After several sobering practices in the dry state of Ahmedabad, New Zealand's middle order batting places are under threat in the event of a further failure against Zimbabwe tonight.
The capitulation to Australia in Nagpur, where the top six contributed just 58 runs in a total of 206, has incensed coach John Wright. It's understood he has placed Kane Williamson on standby.
Williamson has been accused of a slow strike rate at this level - 60 over 10 innings - but he has made a start in his last five matches and was the last New Zealander to score a century in a one-dayer on the subcontinent, with 108 in Dhaka.
He and Jesse Ryder also scored test centuries against India at the venue for tonight's match.
Batting time - specifically so New Zealand are no worse than three wickets down after 35 overs - fits with the Wright plan.
James Franklin could be under the most threat with another failure, despite being New Zealand's saviour on the subcontinent with three unbeaten innings (including a 98 and 72) when he was recalled to the one-day side to play India in December.
Vice-captain Ross Taylor must also be coming into focus, although his superb catching might save him.
In six ODI innings this year he scored a 69 and a 23 - the rest were under 10.
Martin Guptill's consistency, Brendon McCullum's wicketkeeping, Ryder's form and Scott Styris' economy rate with the ball on the subcontinent mean they are likely to stay in the first XI for now. Jacob Oram also looks set to return after being dropped for Jamie How against Australia.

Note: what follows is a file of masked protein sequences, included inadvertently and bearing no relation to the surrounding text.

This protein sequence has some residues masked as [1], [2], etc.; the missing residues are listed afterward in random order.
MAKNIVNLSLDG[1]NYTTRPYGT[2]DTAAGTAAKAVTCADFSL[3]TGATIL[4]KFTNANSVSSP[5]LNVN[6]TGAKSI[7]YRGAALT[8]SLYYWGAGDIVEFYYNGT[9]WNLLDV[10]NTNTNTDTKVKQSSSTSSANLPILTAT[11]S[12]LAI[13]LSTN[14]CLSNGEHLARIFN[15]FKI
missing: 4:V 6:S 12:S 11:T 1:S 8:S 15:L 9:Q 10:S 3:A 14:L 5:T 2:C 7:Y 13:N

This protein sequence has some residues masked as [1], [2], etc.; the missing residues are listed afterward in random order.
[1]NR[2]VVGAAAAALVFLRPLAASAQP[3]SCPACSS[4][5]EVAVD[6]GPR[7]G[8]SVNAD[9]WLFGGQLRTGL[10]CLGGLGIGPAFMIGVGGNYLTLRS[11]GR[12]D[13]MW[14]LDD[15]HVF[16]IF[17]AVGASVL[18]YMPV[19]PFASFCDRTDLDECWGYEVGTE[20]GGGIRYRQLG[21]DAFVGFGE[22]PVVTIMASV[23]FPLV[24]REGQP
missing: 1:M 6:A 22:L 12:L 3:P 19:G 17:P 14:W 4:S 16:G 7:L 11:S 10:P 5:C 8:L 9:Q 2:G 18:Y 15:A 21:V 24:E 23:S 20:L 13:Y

Mills' return was signposted by Wright, which means Hamish Bennett misses out or Tim Southee is rested.
The New Zealanders faced strict net session rules this week to curb their enthusiasm for swashbuckling hits.
Net time ended smartly for anyone who bashed one over the top. Two of the three nets were stacked with local spin bowlers and the strike was rotated with the setting of imaginary fields.
Captain Daniel Vettori says they're not getting too worked up about facing up to 40 overs of spin against an attack including Ray Price, the world's third-ranked one-day bowler.
"It's a lot of straightforward spin but it's not [the delivery trickery of] Muttiah Muralitharan or Saeed Ajmal. They're bowling well and we have to counter that, especially with our top five."
Price's affability masks an aggressive mindset. He wants to erase the easy-beat tag.
"Nobody likes to be called a minnow. We wouldn't mind being called sharks," he said.
At 34 he is feeling the elder statesman.
"They are always trying to hide me in the field, which is entertaining. I'm young at heart, but it's sad when people keep asking if you're the coach."
Despite Price's geniality New Zealand need to be wary.